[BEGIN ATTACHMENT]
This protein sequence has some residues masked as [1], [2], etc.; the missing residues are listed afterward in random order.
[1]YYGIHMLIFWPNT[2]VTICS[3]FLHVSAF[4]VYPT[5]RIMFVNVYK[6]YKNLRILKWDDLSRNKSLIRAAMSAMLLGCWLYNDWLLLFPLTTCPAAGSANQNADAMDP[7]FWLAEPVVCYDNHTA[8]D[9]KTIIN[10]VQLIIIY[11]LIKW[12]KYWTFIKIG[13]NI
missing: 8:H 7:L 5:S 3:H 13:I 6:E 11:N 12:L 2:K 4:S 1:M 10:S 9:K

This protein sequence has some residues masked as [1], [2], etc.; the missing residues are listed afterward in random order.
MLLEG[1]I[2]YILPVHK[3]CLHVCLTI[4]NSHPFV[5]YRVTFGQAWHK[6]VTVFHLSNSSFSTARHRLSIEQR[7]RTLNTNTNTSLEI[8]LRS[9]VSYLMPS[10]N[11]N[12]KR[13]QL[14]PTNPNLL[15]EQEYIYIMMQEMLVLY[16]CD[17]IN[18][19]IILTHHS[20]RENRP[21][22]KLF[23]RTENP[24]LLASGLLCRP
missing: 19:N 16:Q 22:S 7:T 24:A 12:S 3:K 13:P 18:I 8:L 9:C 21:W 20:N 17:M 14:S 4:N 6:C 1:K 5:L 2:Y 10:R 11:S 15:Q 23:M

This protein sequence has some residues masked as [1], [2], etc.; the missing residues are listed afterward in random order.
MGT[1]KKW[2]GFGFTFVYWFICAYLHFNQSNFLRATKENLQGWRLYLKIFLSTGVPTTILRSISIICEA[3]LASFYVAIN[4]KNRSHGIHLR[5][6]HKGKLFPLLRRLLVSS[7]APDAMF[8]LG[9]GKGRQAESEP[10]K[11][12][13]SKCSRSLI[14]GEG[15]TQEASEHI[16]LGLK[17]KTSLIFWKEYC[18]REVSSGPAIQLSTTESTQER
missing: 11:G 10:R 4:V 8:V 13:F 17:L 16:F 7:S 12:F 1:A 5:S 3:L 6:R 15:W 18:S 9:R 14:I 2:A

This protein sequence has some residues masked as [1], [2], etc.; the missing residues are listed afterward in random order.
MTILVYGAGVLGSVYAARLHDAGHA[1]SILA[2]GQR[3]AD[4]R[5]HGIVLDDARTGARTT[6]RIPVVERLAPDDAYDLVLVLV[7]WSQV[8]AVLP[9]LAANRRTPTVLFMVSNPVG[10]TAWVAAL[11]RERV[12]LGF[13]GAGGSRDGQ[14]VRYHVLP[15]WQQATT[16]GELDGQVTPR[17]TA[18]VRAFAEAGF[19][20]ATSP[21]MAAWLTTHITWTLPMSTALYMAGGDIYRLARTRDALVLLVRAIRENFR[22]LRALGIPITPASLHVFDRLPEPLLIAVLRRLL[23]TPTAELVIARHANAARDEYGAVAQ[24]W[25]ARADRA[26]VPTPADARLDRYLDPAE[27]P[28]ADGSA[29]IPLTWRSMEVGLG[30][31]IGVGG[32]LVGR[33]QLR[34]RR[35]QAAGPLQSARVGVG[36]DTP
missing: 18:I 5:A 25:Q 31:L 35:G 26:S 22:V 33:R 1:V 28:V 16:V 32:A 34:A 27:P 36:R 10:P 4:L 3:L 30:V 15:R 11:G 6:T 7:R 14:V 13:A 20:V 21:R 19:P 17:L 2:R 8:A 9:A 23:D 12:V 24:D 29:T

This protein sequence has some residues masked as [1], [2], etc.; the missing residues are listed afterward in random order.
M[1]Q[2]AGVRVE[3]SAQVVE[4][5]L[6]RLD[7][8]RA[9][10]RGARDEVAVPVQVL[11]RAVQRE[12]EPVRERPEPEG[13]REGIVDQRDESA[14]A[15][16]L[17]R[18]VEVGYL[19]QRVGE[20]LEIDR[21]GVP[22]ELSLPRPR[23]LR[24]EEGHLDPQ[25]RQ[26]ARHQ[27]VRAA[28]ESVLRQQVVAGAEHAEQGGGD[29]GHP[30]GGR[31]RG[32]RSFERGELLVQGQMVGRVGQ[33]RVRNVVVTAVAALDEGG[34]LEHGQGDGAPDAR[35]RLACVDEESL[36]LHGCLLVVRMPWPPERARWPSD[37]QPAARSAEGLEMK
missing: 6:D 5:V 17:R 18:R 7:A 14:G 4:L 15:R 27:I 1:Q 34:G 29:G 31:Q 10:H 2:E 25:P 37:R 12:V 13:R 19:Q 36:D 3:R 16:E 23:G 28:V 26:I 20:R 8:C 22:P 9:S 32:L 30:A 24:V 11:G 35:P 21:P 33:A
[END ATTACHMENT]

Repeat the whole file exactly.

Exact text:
This protein sequence has some residues masked as [1], [2], etc.; the missing residues are listed afterward in random order.
[1]YYGIHMLIFWPNT[2]VTICS[3]FLHVSAF[4]VYPT[5]RIMFVNVYK[6]YKNLRILKWDDLSRNKSLIRAAMSAMLLGCWLYNDWLLLFPLTTCPAAGSANQNADAMDP[7]FWLAEPVVCYDNHTA[8]D[9]KTIIN[10]VQLIIIY[11]LIKW[12]KYWTFIKIG[13]NI
missing: 8:H 7:L 5:S 3:H 13:I 6:E 11:N 12:L 2:K 4:S 1:M 10:S 9:K

This protein sequence has some residues masked as [1], [2], etc.; the missing residues are listed afterward in random order.
MLLEG[1]I[2]YILPVHK[3]CLHVCLTI[4]NSHPFV[5]YRVTFGQAWHK[6]VTVFHLSNSSFSTARHRLSIEQR[7]RTLNTNTNTSLEI[8]LRS[9]VSYLMPS[10]N[11]N[12]KR[13]QL[14]PTNPNLL[15]EQEYIYIMMQEMLVLY[16]CD[17]IN[18][19]IILTHHS[20]RENRP[21][22]KLF[23]RTENP[24]LLASGLLCRP
missing: 19:N 16:Q 22:S 7:T 24:A 12:S 3:K 13:P 18:I 8:L 9:C 21:W 20:N 17:M 14:S 4:N 6:C 1:K 5:L 2:Y 10:R 11:S 15:Q 23:M

This protein sequence has some residues masked as [1], [2], etc.; the missing residues are listed afterward in random order.
MGT[1]KKW[2]GFGFTFVYWFICAYLHFNQSNFLRATKENLQGWRLYLKIFLSTGVPTTILRSISIICEA[3]LASFYVAIN[4]KNRSHGIHLR[5][6]HKGKLFPLLRRLLVSS[7]APDAMF[8]LG[9]GKGRQAESEP[10]K[11][12][13]SKCSRSLI[14]GEG[15]TQEASEHI[16]LGLK[17]KTSLIFWKEYC[18]REVSSGPAIQLSTTESTQER
missing: 11:G 10:R 4:V 8:V 13:F 17:L 16:F 7:S 12:F 1:A 5:S 3:L 6:R 15:W 18:S 9:R 14:I 2:A

This protein sequence has some residues masked as [1], [2], etc.; the missing residues are listed afterward in random order.
MTILVYGAGVLGSVYAARLHDAGHA[1]SILA[2]GQR[3]AD[4]R[5]HGIVLDDARTGARTT[6]RIPVVERLAPDDAYDLVLVLV[7]WSQV[8]AVLP[9]LAANRRTPTVLFMVSNPVG[10]TAWVAAL[11]RERV[12]LGF[13]GAGGSRDGQ[14]VRYHVLP[15]WQQATT[16]GELDGQVTPR[17]TA[18]VRAFAEAGF[19][20]ATSP[21]MAAWLTTHITWTLPMSTALYMAGGDIYRLARTRDALVLLVRAIRENFR[22]LRALGIPITPASLHVFDRLPEPLLIAVLRRLL[23]TPTAELVIARHANAARDEYGAVAQ[24]W[25]ARADRA[26]VPTPADARLDRYLDPAE[27]P[28]ADGSA[29]IPLTWRSMEVGLG[30][31]IGVGG[32]LVGR[33]QLR[34]RR[35]QAAGPLQSARVGVG[36]DTP
missing: 18:I 5:A 25:Q 31:L 35:G 26:S 22:V 33:R 1:V 28:V 16:V 32:A 34:A 27:P 36:R 10:P 4:L 3:L 30:V 15:R 11:G 6:T 7:R 14:V 13:A 20:V 21:R 19:P 17:L 2:R 8:A 9:A 23:D 12:V 24:D 29:T

This protein sequence has some residues masked as [1], [2], etc.; the missing residues are listed afterward in random order.
M[1]Q[2]AGVRVE[3]SAQVVE[4][5]L[6]RLD[7][8]RA[9][10]RGARDEVAVPVQVL[11]RAVQRE[12]EPVRERPEPEG[13]REGIVDQRDESA[14]A[15][16]L[17]R[18]VEVGYL[19]QRVGE[20]LEIDR[21]GVP[22]ELSLPRPR[23]LR[24]EEGHLDPQ[25]RQ[26]ARHQ[27]VRAA[28]ESVLRQQVVAGAEHAEQGGGD[29]GHP[30]GGR[31]RG[32]RSFERGELLVQGQMVGRVGQ[33]RVRNVVVTAVAALDEGG[34]LEHGQGDGAPDAR[35]RLACVDEESL[36]LHGCLLVVRMPWPPERARWPSD[37]QPAARSAEGLEMK
missing: 6:D 5:V 17:R 18:R 7:A 14:G 4:L 15:R 27:I 1:Q 34:G 29:G 31:Q 10:H 2:E 25:P 37:R 12:V 13:R 19:Q 36:D 3:R 16:E 23:G 28:V 26:I 20:R 8:C 22:P 9:S 32:L 30:A 24:V 11:G 35:P 21:P 33:A